Mr. CD is a 55 years old taxi driver who rarely sees any doctors over the last five years. He sustained a neck sprain injury in a road traffic accident and subsequently sought medical advice at a private clinic. Upon assessment, Dr. X noticed that Mr. CD was a smoker and his parents were both suffering from hypertension . Dr. X then performed an assessment in this first encounter and identified additional risk factors from Mr.CD, i.e. obesity with a Body Mass Index (BMI) of 30kg/m2, high blood pressure of 180/100mmHg and physical inactivity. Hypertension was confirmed in the subsequent visit and was associated with left ventricular hypertrophy. Dr. X formulated the management plan in collaboration with Mr. CD and engaged him in setting various treatment targets. Mr. CD finally quitted smoking and achieved optimal control of his blood pressure and body weight.

Primary Care Dentist- Not Only a Family Dentist

... A lifelong dentist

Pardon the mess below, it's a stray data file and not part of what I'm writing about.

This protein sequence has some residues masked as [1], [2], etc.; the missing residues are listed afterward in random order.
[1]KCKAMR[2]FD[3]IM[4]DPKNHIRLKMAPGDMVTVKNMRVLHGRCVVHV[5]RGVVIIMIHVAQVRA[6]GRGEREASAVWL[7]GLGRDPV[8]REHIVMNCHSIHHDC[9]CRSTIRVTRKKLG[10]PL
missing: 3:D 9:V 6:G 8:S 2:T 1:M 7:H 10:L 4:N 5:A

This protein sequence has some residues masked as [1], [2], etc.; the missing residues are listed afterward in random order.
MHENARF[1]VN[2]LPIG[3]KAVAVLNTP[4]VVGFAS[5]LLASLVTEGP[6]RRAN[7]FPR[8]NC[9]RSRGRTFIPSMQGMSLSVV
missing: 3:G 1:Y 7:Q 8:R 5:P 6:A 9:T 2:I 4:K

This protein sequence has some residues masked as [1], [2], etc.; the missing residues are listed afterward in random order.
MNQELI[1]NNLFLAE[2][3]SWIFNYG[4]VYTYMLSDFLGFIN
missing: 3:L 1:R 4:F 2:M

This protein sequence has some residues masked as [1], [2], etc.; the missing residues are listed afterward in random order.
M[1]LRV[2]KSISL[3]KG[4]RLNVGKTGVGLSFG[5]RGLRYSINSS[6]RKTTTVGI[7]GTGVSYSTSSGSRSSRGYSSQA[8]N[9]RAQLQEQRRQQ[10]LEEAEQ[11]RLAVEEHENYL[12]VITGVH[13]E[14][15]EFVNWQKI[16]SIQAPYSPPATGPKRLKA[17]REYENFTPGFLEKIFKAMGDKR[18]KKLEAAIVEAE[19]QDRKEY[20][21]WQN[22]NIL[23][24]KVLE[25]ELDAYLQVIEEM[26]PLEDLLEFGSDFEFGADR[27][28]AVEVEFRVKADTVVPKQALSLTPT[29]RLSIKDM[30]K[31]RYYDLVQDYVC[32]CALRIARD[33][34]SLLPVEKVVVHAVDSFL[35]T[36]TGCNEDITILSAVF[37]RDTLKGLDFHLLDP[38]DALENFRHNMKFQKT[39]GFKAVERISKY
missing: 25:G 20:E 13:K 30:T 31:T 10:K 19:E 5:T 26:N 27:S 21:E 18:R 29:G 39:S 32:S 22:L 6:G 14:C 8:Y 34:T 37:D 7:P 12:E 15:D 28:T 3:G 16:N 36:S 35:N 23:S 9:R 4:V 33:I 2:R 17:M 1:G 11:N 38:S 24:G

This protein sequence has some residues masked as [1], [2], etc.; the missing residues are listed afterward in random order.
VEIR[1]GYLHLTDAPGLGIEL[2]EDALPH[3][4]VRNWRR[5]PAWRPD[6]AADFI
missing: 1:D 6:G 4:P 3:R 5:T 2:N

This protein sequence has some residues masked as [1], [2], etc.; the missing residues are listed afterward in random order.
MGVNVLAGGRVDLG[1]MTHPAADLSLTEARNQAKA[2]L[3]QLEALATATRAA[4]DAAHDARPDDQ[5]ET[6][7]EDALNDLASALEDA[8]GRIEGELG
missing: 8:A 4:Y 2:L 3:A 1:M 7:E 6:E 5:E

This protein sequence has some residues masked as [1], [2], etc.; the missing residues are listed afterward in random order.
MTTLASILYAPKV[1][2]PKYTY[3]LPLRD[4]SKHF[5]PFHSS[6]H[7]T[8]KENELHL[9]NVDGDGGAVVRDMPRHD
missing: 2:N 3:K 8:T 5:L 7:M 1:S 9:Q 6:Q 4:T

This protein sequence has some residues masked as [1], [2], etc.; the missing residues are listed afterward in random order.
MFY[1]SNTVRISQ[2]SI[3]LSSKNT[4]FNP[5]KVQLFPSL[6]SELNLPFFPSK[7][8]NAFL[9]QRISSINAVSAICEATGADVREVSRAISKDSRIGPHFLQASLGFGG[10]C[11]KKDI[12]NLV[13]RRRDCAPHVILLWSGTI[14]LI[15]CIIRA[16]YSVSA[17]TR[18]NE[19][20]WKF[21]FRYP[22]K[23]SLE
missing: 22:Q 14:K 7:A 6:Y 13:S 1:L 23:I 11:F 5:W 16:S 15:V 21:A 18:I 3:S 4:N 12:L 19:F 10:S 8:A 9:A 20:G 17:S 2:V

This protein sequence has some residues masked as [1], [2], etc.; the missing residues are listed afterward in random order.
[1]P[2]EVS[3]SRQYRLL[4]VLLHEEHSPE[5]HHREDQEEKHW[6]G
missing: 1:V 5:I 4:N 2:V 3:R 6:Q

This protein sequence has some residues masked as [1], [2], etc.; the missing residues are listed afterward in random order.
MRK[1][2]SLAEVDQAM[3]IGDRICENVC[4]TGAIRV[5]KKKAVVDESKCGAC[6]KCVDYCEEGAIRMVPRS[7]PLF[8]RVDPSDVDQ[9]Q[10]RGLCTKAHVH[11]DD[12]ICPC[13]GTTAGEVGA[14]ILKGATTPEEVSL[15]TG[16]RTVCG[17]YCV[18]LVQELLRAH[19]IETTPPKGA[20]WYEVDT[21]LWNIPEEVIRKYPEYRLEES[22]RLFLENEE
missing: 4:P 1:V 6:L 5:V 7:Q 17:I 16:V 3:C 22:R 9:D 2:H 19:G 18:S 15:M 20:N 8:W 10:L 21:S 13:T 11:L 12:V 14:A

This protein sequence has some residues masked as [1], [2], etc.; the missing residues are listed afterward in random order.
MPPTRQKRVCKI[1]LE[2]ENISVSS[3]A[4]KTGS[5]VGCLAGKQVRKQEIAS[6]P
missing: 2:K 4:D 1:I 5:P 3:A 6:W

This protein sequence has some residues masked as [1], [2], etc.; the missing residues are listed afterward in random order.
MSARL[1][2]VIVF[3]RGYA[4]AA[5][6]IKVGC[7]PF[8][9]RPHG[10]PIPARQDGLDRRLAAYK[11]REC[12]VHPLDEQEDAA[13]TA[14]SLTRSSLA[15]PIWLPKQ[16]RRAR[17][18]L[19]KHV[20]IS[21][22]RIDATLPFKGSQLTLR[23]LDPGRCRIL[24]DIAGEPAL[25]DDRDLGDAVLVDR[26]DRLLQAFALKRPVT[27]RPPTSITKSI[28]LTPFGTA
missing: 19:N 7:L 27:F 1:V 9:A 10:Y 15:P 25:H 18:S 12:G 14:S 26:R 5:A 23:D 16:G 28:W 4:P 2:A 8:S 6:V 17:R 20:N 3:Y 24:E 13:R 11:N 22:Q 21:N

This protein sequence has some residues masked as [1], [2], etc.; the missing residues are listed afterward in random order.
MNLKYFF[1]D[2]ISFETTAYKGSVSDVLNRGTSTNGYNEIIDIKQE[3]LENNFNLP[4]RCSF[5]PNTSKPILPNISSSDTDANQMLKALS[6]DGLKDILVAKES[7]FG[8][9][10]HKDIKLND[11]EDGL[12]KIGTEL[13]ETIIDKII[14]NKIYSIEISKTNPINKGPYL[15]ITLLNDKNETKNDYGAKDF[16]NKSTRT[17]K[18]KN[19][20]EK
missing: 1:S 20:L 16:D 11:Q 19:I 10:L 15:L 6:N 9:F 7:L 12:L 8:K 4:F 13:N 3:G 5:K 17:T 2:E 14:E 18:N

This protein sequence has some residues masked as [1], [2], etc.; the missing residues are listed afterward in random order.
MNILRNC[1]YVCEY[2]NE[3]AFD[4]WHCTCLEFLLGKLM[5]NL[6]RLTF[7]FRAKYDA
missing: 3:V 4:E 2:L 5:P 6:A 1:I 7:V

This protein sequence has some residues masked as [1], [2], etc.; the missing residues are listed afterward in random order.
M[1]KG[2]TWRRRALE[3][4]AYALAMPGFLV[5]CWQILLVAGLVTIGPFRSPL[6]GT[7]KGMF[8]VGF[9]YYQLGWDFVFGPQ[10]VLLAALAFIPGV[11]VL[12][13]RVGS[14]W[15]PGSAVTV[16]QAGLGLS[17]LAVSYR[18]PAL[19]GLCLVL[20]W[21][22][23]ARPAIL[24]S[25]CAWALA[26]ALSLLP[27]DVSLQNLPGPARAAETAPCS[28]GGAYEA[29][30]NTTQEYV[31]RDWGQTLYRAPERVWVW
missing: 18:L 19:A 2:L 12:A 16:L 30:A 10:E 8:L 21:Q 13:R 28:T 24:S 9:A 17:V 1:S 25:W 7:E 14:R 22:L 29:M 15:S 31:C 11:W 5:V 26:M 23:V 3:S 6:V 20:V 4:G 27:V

Mrs. JK was 28 years old and was 4 months pregnant. She has a 3 years old daughter named GG. She first visited Dr. K, a private dentist who was looking after her parents, when she was 12 years old. She told Dr. K that she did not want to smile because of her crooked teeth. Dr. K referred her to an orthodontist for consultation and treatment. He also reviewed her regularly and taught her tooth brushing and flossing techniques. After 2 years of orthodontic treatment, Mrs. JK's appearance improved and she regained her self confidence. When she was studying in university, Mrs. JK was frequently disturbed by pain and swelling associated with eruption of her wisdom teeth especially during examination periods. Dr. K took an x-ray and confirmed that two of her wisdom teeth were impacted and would not erupt normally. He removed both impacted teeth for her during her summer holidays. Due to the regular check-up and preventive care provided by Dr. K, Mrs. JK did not have any dental caries (decay) or periodontal (gum) problem until her first pregnancy. When she was expecting her first baby GG, she consulted Dr. K because of gum bleeding. On examination, red swollen gum and dental caries on two molar teeth were found. Dr. K reassured her that the periodontal problem was related to hormonal changes during pregnancy and dental caries developed because she was frequently eating sweet and sour snacks. Her oral condition was improved after restoration of the carious teeth and periodontal treatment by Dr. K. When Mrs. JK was expecting her second baby, she paid more attention to maintaining good oral hygiene habits by tooth brushing with fluoride toothpaste twice a day, flossing and adopting a good dietary habit by reducing snacking frequency to lower the risk of dental caries. In addition, Dr. K also gave Mrs. JK many valuable oral health advices to prevent her baby daughter GG from having early childhood caries. She did not let GG sleep with a milk bottle in her mouth and she brought GG to see Dr. K for annual check-up since her first birthday. GG was always happy to meet Dr. K and enjoyed her fun ride on the dental chair. Dr. K is the dentist that Mrs. JK and her family ever trust.